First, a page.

Which Joe gave his name to ‘sloppy joes’? We look at five interesting sandwiches and their lexical origins.
1Capable of withstanding splinters from bursting shells or bombs.‘splinter-proof shutters’
- ‘Colt laughed again, ‘It's also splinter-proof.’’
- ‘Thus, it is necessary to build, in emplacements for regular-issue weapons, splinter-proof shields to protect the riflemen and gun crews from the so-called ‘non-contact’ munitions.’
- ‘Second, in accordance with current field engineering practices, the troops build on their positions both covered shelters and open shelters (covered slit trenches, niches, splinter-proof shields and so on).’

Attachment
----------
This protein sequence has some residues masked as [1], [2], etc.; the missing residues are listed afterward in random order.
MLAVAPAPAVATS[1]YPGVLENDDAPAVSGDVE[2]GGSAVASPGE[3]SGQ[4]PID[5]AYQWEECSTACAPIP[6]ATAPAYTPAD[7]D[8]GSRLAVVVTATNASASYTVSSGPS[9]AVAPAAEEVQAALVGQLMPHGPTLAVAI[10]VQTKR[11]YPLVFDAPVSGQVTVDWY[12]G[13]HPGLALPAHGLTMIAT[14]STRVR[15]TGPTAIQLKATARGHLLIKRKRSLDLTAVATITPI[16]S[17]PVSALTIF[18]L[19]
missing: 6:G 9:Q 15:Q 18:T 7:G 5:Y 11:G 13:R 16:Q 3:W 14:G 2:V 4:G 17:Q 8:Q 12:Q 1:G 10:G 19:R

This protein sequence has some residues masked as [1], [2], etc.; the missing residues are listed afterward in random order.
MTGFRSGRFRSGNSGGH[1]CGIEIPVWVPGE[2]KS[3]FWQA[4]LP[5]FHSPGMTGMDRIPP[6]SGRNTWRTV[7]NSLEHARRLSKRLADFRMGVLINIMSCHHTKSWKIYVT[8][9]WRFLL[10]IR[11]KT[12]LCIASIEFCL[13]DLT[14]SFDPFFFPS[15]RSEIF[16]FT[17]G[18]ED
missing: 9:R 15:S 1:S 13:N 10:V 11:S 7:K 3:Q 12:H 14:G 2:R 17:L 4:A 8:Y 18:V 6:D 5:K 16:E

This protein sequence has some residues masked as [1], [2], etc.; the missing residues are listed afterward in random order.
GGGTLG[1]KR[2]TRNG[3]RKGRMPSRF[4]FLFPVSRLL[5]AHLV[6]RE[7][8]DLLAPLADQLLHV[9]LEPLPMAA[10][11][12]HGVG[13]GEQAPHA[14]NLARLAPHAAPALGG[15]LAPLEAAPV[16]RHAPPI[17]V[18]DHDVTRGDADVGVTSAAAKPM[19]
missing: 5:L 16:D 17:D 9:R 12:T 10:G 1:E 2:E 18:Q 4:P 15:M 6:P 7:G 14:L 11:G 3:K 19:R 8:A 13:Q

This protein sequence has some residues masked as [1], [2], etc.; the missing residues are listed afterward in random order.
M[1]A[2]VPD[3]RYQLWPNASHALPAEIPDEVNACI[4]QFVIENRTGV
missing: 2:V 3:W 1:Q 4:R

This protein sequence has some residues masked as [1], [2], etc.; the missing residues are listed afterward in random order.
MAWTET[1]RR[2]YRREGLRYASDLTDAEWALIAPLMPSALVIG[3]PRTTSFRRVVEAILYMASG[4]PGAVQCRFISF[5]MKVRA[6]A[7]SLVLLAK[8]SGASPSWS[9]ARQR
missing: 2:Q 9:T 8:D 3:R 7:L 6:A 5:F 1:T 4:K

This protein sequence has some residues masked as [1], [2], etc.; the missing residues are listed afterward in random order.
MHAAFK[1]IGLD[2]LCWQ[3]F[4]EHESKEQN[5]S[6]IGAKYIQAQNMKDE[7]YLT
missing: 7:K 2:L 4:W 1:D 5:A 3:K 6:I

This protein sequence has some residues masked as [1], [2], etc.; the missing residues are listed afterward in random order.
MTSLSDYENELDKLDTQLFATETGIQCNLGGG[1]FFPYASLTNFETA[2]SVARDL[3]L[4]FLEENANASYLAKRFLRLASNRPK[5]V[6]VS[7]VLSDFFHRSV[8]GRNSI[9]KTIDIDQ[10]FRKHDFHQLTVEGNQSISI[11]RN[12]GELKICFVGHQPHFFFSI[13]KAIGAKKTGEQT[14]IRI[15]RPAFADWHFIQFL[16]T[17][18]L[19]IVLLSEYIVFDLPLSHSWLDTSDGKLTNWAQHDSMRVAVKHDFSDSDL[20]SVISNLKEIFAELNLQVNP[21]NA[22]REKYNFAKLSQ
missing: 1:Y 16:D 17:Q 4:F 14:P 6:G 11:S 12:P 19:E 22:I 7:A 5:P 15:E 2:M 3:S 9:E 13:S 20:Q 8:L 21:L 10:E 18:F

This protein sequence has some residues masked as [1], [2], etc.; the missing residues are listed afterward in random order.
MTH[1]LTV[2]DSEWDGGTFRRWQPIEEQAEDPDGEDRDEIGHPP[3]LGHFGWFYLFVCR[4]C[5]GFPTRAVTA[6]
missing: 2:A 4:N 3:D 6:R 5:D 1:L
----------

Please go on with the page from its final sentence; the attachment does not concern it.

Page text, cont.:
- ‘To build a splinter-proof shield in an infantry emplacement, the frame and the cover of the module are cut through in the horizontal plane into an arch-supported structural element of the needed height and length.’
2Not producing splinters when broken.‘splinter-proof glass’
- ‘Wide windshields with splinter proof glass ensure excellent visibility.’
- ‘Goggles and / or spectacles worn must be made of splinter proof material’
- ‘A flat pane of splinter-proof glass forms the windshield of the cockpit.’
We take a look at several popular, though confusing, punctuation marks.
From Afghanistan to Zimbabwe, discover surprising and intriguing language facts from around the globe.
The definitions of ‘buddy’ and ‘bro’ in the OED have recently been revised. We explore their history and increase in popularity.